Dariush Mozaffarian, a Harvard epidemiologist, has published a study on the health benefits of omega-3 fatty acid found in fish.
Eating fish is protective against atherosclerosis and stroke.
There is no discussion of microbiota in this study, but it interesting to see how human epidemiology data are in sync with studies of the effects of omega-3 fats on gut microbiota.
There is less and less mystery about what constitutes a healthy diet. Red meat, in general, shortens life spans. Processed meat may be to blame for the majority of that effect. Wild marine fish high in omega 3 fatty acids, by contrast, protects against atherosclerosis. Diets high in fish are associated with longevity.
Other processed foods high in simple sugars, are likewise associated with obesity, diabetes and chronic inflammatory diseases. Complex carbohydrates, and food rich in polyphenols by contrast prevent those diseases. The microbiota are the key to understanding these varied effects.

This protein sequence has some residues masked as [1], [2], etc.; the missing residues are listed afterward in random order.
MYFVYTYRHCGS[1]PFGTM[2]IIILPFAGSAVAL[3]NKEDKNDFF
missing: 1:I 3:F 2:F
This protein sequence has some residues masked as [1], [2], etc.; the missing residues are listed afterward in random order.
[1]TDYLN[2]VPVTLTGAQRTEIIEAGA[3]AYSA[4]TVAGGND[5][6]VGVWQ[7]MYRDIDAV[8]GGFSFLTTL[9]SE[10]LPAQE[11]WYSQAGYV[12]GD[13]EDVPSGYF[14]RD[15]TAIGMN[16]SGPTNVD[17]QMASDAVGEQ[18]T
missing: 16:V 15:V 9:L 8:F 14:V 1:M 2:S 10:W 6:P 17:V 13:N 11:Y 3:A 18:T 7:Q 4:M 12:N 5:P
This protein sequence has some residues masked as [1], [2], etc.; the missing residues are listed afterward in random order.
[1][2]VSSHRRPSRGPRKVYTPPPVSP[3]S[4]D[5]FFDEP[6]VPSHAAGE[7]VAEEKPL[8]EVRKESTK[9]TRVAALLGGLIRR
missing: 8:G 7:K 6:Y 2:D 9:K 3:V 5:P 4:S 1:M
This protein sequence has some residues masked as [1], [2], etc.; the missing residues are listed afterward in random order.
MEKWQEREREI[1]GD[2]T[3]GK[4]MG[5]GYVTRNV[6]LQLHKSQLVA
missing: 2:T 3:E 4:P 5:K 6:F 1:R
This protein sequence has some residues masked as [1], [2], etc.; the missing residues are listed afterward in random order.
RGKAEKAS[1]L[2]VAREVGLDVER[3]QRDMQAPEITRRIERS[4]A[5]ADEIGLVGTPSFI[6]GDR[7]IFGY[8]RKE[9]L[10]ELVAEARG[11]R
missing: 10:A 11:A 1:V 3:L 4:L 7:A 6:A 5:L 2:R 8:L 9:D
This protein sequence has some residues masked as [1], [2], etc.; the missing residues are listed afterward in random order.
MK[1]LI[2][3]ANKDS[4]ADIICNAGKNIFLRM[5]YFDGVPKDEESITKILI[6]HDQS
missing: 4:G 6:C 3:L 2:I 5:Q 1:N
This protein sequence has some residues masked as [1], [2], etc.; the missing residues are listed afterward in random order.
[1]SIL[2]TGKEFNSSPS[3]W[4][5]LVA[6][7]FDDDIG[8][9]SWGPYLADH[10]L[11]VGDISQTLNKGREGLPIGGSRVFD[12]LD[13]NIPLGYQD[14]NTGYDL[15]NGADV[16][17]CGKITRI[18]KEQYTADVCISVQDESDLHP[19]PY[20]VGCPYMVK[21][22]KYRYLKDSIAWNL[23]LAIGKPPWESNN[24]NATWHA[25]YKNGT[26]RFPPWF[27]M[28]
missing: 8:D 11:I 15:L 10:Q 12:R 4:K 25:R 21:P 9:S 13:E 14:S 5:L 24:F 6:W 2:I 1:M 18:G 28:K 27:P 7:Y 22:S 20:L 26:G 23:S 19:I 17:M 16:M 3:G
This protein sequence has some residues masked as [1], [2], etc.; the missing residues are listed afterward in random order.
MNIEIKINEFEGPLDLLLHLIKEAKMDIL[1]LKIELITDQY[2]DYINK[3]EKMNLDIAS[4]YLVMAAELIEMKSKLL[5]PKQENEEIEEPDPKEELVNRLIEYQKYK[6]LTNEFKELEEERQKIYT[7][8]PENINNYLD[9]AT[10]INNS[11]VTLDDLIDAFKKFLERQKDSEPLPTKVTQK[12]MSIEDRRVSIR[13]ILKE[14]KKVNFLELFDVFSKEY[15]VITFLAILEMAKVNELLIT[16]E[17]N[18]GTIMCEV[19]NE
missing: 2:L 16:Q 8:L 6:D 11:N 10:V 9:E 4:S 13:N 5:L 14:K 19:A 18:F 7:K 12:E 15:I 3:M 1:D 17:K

It is important to understand that the Paleolithic diet, which is intuitively attractive, is insufficient to explain all the health effects of these foods. In particular, the divergent inflammatory effects of fatty acids argue for an alternative viewpoint, that our immune system has evolved to recognize commonly consumed nutrients and makes adjustments depending on how those foods influence microbiota. That is the basis for the nutrient signaling model of dietary inflammation.
Joe Alcock MD
Emergency Physician, Educator, Researcher, interested in the microbiome, evolution, and medicine
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